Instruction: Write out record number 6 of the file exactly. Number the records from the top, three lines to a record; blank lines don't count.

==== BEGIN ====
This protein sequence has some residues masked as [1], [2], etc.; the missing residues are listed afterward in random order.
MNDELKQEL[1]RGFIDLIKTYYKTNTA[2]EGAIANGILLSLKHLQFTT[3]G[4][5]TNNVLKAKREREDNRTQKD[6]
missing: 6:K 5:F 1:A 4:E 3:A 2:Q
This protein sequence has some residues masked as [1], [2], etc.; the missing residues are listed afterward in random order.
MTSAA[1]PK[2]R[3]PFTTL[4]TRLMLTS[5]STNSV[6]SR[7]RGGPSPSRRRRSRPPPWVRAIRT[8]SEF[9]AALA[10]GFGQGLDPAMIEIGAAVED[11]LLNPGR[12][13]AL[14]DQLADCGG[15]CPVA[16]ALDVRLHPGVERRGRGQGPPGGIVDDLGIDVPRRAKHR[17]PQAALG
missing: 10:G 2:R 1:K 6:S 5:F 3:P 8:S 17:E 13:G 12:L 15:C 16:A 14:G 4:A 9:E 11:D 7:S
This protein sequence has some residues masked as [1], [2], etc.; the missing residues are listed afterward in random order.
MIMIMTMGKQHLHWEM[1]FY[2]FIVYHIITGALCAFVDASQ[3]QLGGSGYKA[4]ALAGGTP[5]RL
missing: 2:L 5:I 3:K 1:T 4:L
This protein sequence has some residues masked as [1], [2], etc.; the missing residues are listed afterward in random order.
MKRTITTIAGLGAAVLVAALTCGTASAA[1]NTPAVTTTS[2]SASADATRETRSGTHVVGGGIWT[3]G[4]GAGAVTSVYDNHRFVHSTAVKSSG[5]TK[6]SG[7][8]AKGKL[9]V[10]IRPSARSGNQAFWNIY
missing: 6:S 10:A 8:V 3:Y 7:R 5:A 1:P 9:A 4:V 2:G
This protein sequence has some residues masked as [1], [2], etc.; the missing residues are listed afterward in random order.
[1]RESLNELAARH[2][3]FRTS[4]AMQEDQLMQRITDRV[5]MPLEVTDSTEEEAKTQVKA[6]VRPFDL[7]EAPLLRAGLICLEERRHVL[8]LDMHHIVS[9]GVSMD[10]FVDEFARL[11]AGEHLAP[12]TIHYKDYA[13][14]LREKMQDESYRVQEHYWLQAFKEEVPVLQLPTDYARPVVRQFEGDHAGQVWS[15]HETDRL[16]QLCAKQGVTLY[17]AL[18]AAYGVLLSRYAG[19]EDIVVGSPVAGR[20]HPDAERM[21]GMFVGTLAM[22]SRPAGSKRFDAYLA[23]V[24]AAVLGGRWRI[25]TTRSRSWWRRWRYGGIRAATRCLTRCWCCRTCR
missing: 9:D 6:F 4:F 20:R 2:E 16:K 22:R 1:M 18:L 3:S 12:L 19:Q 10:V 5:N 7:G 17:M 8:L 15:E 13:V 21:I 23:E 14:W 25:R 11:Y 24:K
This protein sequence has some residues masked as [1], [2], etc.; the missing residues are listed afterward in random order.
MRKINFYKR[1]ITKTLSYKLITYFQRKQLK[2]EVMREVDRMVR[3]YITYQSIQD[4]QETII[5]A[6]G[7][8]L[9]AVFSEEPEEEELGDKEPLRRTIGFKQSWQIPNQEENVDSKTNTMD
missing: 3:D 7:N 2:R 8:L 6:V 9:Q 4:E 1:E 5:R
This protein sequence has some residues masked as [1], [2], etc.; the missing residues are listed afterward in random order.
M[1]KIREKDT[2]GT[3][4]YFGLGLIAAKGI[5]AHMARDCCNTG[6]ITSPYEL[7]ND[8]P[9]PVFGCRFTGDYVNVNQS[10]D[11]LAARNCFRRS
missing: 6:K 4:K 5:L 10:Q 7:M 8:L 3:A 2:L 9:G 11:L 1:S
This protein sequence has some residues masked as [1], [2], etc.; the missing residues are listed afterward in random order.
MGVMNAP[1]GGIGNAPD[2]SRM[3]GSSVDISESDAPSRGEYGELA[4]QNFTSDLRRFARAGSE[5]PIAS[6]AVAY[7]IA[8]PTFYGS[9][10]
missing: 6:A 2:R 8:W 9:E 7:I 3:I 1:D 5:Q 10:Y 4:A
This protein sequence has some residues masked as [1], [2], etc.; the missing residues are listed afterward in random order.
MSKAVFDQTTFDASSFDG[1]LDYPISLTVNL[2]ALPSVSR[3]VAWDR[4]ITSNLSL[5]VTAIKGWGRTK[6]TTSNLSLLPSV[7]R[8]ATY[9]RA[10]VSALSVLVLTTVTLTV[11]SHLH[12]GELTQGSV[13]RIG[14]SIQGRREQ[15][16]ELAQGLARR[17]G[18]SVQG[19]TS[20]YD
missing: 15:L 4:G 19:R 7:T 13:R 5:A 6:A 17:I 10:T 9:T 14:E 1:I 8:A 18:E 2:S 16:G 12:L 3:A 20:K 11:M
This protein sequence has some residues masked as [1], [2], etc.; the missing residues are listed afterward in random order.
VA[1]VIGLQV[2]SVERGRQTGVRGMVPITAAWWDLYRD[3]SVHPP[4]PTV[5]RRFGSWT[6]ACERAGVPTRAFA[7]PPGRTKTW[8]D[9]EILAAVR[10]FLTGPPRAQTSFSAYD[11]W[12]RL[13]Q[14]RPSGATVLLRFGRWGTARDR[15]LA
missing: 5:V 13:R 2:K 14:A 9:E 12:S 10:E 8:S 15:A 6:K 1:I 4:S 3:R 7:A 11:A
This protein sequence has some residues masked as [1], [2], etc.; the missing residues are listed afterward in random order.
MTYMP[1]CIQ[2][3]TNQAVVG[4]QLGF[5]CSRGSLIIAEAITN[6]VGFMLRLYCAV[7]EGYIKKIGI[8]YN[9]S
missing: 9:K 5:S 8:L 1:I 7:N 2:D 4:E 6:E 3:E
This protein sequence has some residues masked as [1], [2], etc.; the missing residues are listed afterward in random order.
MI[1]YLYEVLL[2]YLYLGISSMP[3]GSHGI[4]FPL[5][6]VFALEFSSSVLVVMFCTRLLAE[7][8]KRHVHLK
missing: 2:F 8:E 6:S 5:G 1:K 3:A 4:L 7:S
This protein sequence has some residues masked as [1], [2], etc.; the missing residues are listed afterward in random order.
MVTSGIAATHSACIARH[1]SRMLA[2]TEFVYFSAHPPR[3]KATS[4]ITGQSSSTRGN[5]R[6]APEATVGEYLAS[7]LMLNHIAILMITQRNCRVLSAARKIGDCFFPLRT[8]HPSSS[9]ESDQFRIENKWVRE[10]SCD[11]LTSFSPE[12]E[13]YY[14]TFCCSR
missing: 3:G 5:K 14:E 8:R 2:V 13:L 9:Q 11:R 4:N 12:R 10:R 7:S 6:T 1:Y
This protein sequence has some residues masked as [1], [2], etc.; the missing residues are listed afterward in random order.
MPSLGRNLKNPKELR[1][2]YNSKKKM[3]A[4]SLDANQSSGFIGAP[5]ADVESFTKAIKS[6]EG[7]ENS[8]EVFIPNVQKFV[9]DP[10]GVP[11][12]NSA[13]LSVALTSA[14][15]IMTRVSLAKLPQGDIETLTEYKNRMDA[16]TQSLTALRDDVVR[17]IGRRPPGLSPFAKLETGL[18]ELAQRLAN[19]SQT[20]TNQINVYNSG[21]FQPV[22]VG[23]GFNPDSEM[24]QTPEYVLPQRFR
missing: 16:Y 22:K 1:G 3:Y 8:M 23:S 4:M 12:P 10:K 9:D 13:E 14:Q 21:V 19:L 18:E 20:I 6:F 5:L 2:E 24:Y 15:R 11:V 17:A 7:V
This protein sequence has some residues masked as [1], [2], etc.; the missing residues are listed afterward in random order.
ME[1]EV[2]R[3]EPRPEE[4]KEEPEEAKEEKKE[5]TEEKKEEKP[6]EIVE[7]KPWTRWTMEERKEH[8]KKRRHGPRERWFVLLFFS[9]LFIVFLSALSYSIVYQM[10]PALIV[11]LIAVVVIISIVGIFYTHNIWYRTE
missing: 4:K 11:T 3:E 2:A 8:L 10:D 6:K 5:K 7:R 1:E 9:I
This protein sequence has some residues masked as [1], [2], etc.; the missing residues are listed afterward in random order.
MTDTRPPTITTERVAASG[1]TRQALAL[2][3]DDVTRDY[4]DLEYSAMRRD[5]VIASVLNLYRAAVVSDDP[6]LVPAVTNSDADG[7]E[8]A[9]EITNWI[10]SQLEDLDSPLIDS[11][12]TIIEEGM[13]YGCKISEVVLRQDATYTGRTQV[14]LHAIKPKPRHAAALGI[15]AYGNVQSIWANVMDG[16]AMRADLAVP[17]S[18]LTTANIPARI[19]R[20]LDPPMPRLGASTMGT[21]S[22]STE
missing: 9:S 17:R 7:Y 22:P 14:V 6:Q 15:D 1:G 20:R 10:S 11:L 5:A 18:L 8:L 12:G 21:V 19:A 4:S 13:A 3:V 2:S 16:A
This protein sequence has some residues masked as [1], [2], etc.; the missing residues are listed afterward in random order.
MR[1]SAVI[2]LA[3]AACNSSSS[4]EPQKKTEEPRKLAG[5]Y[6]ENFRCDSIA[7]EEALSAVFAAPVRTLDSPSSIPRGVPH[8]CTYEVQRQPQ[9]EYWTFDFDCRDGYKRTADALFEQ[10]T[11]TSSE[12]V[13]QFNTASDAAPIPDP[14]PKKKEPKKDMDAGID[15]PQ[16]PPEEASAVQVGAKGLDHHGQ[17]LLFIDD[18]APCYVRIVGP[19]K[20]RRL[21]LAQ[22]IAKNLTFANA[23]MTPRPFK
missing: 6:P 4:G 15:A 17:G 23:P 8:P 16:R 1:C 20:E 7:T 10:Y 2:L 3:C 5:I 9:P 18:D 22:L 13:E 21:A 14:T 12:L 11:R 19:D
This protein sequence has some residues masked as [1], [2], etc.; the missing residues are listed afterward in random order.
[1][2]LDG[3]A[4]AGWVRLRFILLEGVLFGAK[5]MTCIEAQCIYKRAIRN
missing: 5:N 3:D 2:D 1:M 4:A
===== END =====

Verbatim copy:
This protein sequence has some residues masked as [1], [2], etc.; the missing residues are listed afterward in random order.
MRKINFYKR[1]ITKTLSYKLITYFQRKQLK[2]EVMREVDRMVR[3]YITYQSIQD[4]QETII[5]A[6]G[7][8]L[9]AVFSEEPEEEELGDKEPLRRTIGFKQSWQIPNQEENVDSKTNTMD
missing: 3:D 7:N 2:R 8:L 6:V 9:Q 4:E 1:E 5:R